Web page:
Activities of daily living (ADL)20 and Instrumental ADL21 were used to evaluate functional impairment in both clinical and non-clinical group. The severity of clinical symptoms in the PD group and motor status were further assessed by Hoehn and Yahr (H&Y) scale22 and unified Parkinson’s disease rating scale, part III (UPDRS-III),23 respectively. Depressive symptoms in PD patients were also investigated by geriatric depression scale-30 (GDS-30) item.24
RBMT25: it represents an ecologically valid tool, which gives information on everyday memory problems occurring in daily life of people. It is also useful for the evaluation of patients’ memory status after rehabilitation or cognitive trainings. The test has four parallel forms (A, B, C, D) that are able to reduce learning effect on retest. It consists of the following subtests: first and second names – delayed recall; belongings – delayed recall; appointment – delayed recall; picture recognition – delayed recall; novel – immediate and delayed recall; face recognition – delayed recall; route learning – immediate and delayed recall; message – immediate and delayed recall; orientation; date. It takes approximately 30–40 minutes to be administered. Each subtest gives two scores, each of one is summed up with those of the other subtests to compose profile score (PS) (ranging from 0 to 24) and screening score (SS) (ranging from 0 to 12). The SS offers an estimation of memory deficit: 12–9 (normal), 8–6 (suspect slight deficit), 5–3 (suspect severe deficit), and 2–0 (suspect very severe deficit). The PS is converted into a standardized PS (SPP). The RBMT has got high inter-rater reliability and good intertest reliability.25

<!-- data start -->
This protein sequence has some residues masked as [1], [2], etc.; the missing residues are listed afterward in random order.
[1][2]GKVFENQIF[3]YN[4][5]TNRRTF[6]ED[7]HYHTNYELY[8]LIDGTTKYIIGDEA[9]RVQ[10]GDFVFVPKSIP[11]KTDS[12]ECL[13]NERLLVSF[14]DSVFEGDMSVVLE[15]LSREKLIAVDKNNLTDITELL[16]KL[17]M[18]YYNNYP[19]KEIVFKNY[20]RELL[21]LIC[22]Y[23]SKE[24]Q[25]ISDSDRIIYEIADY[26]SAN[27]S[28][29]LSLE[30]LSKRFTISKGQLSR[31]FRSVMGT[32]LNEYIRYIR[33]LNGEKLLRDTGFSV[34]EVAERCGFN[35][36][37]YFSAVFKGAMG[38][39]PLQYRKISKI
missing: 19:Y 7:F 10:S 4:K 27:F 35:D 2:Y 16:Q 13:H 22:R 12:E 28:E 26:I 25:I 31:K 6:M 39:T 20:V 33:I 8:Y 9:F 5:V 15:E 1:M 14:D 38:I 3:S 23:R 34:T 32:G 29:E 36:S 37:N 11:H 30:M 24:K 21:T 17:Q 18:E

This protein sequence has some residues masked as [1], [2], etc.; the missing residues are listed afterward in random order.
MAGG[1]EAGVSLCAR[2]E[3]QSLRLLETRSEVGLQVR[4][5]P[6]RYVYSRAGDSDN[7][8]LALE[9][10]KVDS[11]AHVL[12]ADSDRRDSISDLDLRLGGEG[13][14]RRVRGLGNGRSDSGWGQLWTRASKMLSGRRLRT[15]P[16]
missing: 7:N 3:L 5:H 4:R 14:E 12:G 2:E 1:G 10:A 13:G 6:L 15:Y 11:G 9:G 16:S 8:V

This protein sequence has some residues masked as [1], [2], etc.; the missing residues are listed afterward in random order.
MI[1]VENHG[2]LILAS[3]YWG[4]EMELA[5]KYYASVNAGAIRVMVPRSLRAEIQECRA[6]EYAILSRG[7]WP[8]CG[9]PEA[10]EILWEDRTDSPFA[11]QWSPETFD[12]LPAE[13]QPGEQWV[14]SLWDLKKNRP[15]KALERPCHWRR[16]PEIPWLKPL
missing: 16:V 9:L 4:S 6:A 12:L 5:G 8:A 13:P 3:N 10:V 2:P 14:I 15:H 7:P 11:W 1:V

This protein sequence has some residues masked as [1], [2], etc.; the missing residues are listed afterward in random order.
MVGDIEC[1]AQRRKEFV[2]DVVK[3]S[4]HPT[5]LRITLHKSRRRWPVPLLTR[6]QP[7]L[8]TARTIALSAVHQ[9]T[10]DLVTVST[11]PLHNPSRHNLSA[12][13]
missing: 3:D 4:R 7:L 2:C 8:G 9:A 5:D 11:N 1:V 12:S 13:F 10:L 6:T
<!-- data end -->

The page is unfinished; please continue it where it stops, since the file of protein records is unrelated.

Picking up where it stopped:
Frontal Assessment Battery (FAB)26 is a brief neuropsychological tool aiming at assessing executive functions at the bedside. It consists of six subtests, exploring abilities related to frontal domains: conceptualization (ie, similarities task), mental flexibility (ie, lexical fluency task), motor programming (ie, Luria’s motor series), sensitivity to interference (ie, conflicting instructions task), inhibitory control (ie, go-no-go task), and environmental autonomy (ie, prehension behavior). It takes approximately 5–10 minutes to be administered. Each subtest gives a score ranging from 0 to 3, according to the quality of the performances. The raw scores obtained were corrected for age and education.27 The FAB showed good concurrent and discriminant validity and high internal consistency; test–retest and inter-rater reliability were fairly good.28
Independent sample t-tests compared sociodemographic characteristics of groups, while a Pearson’s chi-squared test was used for categorical variables. Statistical Package for the Social Sciences (SPSS) 23.0 software (SPSS Inc., Chicago, IL, USA) was used for data analysis.